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IN BRIEF

Fiction

September 29, 1996|MICHAEL HARRIS

BY THE SHORES OF GITCHEE GUMEE by Tama Janowitz (Crown: $23, 288 pp.).

OK. Call Longfellow's poems

19th century soaps or sitcoms;

Then it makes some sense for Tama

("Slaves of New York") Janowitz to

Parody them in this novel--

Hiawatha's Big-Sky-Water

Now a stinking, buggy cesspool;

Dwelling in a trailer near it

Evangeline and her five children

(Born of five itinerant fathers):

Maud, our cynical narrator;

Leopold, age 6, the sous-chef;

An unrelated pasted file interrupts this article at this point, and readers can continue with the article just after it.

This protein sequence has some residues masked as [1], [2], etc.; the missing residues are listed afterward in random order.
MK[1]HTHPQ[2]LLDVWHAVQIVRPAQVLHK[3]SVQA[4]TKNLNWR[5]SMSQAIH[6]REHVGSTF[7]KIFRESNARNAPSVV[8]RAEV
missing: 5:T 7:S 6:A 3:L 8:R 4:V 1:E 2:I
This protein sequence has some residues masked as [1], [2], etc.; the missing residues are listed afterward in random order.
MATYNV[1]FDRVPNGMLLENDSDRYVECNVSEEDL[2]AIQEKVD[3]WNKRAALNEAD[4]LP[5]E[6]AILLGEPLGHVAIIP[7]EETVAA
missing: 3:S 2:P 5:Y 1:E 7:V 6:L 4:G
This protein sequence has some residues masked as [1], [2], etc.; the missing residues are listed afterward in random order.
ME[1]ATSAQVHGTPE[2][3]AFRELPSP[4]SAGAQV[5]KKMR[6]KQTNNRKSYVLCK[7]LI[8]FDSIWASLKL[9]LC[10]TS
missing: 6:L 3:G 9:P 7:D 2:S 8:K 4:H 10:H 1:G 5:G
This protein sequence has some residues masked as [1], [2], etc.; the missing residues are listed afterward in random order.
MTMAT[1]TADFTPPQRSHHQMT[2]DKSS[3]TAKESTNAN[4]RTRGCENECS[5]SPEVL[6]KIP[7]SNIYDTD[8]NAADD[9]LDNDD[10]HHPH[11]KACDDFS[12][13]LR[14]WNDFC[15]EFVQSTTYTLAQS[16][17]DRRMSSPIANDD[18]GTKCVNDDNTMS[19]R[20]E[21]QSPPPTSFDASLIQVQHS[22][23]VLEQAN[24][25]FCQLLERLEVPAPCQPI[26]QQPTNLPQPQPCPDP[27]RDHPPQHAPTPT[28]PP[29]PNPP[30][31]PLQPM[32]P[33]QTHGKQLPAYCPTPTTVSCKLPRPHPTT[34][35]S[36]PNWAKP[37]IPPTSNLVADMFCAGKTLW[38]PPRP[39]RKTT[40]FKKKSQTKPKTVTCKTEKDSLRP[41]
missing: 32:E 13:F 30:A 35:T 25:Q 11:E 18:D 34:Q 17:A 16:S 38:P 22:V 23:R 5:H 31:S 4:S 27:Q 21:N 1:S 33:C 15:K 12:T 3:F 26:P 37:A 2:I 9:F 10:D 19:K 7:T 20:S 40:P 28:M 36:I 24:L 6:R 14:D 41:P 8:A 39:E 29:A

Pierce, the dim-bulb would-be actor;

Marietta quoting verses;

Theodore aspiring to songwrite.

Noble savages? No way. A

Minne-haha! to that idea.

Grunge they are, a pack of hustlers

L.A.-bound (by way of Florida);

English lords and vacuum-cleaner

Salesmen rue the day they meet them. . . .

Some sense, we said. Yet "Gitchee

Gumee" paddles its canoe on

Little more than nonstop wisecracks--

Cultural satire, yes, and funny;

Still, it vanishes behind us

Like a wake on water's surface,

Leaving us amused but chilly.

Maybe novels are like mittens--

Best not made with a thin side inside

When they've got the snide side outside!

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